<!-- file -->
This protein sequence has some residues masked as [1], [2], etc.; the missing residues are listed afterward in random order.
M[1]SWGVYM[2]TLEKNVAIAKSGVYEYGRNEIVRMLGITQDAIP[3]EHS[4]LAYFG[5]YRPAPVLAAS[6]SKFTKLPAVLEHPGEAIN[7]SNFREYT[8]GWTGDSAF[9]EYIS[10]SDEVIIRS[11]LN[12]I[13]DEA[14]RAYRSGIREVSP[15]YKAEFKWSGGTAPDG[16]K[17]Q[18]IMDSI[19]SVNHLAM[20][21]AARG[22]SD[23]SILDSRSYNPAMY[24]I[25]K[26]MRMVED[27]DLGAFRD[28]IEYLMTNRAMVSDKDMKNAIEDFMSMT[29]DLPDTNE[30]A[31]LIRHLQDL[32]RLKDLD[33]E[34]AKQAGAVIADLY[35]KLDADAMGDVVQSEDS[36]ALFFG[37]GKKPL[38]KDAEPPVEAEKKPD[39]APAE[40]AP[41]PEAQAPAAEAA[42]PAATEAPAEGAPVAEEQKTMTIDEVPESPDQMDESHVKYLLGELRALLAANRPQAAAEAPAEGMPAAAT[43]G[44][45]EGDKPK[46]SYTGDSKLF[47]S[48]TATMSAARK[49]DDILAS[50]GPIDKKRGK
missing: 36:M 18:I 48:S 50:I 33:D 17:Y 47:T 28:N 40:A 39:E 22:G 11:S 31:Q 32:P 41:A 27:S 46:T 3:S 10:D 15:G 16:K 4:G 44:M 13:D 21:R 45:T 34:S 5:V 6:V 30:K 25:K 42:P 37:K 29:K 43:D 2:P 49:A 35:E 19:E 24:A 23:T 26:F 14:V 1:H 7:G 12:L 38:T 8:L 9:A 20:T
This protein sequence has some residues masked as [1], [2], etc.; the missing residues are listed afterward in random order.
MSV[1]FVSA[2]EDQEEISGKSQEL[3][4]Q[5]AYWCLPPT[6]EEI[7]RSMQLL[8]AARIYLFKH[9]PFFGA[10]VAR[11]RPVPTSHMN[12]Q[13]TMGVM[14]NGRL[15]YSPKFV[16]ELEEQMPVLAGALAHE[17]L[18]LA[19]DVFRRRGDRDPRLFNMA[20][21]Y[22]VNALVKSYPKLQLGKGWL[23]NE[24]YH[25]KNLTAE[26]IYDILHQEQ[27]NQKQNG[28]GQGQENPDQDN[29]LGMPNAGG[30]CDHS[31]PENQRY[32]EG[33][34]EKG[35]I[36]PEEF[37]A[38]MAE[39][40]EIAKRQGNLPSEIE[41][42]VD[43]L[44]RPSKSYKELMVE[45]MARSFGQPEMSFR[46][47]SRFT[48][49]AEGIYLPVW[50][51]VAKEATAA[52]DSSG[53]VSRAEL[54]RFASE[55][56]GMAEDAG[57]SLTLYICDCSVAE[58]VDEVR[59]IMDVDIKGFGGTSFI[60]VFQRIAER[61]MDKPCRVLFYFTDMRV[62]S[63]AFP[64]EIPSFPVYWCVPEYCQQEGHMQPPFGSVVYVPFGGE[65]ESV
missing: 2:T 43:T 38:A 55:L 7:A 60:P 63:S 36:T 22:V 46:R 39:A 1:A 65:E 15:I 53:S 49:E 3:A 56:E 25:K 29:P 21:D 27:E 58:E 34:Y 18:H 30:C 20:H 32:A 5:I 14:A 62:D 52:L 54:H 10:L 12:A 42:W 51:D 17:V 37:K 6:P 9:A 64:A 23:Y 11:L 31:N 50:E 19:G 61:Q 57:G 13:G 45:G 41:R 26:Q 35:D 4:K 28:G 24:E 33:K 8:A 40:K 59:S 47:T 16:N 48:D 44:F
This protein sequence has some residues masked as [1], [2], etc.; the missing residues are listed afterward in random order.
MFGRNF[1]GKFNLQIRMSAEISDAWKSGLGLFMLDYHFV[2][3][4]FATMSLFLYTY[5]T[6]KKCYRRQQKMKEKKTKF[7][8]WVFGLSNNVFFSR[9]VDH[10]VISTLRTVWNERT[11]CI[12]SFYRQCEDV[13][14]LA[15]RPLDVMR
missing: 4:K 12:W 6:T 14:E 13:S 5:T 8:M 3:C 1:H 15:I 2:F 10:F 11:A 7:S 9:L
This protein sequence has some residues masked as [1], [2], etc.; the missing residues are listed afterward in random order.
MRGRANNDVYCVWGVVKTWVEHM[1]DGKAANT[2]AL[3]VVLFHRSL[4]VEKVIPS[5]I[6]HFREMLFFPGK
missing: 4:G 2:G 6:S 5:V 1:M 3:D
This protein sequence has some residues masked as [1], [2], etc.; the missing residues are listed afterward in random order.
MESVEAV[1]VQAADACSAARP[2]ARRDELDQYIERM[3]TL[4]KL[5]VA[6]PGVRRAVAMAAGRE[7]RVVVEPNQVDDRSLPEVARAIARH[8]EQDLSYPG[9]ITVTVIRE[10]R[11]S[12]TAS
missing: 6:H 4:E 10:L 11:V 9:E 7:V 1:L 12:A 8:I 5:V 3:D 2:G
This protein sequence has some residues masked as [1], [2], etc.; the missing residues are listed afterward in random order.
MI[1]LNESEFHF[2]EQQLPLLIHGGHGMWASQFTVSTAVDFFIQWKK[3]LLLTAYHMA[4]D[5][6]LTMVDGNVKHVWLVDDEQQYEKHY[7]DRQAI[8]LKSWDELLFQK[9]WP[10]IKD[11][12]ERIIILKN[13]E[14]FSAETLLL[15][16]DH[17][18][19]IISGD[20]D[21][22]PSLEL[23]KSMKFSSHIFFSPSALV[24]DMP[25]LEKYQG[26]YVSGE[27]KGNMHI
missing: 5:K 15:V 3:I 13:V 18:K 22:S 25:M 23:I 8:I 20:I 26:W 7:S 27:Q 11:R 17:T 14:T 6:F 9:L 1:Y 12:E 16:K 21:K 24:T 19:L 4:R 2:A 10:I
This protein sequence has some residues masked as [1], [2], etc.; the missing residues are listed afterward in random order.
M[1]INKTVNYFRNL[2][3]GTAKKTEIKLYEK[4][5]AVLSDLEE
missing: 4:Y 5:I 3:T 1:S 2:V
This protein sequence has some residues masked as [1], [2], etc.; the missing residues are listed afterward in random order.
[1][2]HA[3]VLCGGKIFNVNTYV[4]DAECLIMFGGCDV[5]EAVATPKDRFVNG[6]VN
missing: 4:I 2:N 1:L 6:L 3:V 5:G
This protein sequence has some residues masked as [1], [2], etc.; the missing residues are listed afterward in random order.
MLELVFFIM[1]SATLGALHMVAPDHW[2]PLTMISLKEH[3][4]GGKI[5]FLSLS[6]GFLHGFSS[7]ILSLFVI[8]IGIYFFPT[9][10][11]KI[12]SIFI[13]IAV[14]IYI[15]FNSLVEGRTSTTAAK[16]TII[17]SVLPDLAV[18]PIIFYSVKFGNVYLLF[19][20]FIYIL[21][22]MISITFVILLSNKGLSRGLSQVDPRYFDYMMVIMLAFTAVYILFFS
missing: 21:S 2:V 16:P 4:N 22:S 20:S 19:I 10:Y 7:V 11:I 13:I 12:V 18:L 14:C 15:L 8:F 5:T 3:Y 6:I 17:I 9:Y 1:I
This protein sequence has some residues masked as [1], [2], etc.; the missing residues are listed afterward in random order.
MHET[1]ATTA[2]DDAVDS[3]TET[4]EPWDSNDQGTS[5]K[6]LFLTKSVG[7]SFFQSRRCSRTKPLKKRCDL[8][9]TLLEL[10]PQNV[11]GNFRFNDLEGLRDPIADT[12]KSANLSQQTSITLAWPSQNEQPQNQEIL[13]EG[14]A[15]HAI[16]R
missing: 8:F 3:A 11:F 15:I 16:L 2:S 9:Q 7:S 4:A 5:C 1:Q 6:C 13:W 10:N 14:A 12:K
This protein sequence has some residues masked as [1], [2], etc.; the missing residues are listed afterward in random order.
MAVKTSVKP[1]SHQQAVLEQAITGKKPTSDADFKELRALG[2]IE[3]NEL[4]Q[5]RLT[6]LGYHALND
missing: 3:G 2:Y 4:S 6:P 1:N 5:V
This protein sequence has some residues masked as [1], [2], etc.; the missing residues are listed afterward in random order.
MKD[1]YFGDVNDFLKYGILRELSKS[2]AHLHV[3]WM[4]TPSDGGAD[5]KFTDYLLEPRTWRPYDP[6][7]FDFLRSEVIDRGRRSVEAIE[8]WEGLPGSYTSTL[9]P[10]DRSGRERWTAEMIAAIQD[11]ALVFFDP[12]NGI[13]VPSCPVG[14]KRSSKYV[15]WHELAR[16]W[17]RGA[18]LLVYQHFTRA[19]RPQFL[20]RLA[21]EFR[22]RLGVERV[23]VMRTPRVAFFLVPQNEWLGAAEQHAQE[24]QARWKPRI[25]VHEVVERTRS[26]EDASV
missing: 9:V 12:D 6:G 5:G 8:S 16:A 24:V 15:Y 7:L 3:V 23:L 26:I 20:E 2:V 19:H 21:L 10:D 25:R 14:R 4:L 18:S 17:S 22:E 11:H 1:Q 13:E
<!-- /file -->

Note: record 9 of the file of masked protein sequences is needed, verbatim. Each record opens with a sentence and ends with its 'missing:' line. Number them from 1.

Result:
This protein sequence has some residues masked as [1], [2], etc.; the missing residues are listed afterward in random order.
MLELVFFIM[1]SATLGALHMVAPDHW[2]PLTMISLKEH[3][4]GGKI[5]FLSLS[6]GFLHGFSS[7]ILSLFVI[8]IGIYFFPT[9][10][11]KI[12]SIFI[13]IAV[14]IYI[15]FNSLVEGRTSTTAAK[16]TII[17]SVLPDLAV[18]PIIFYSVKFGNVYLLF[19][20]FIYIL[21][22]MISITFVILLSNKGLSRGLSQVDPRYFDYMMVIMLAFTAVYILFFS
missing: 21:S 2:V 16:P 4:N 22:S 20:S 19:I 10:Y 7:V 11:I 13:I 12:V 18:L 14:C 15:L 8:F 5:T 3:Y 6:I 17:I 9:Y 1:I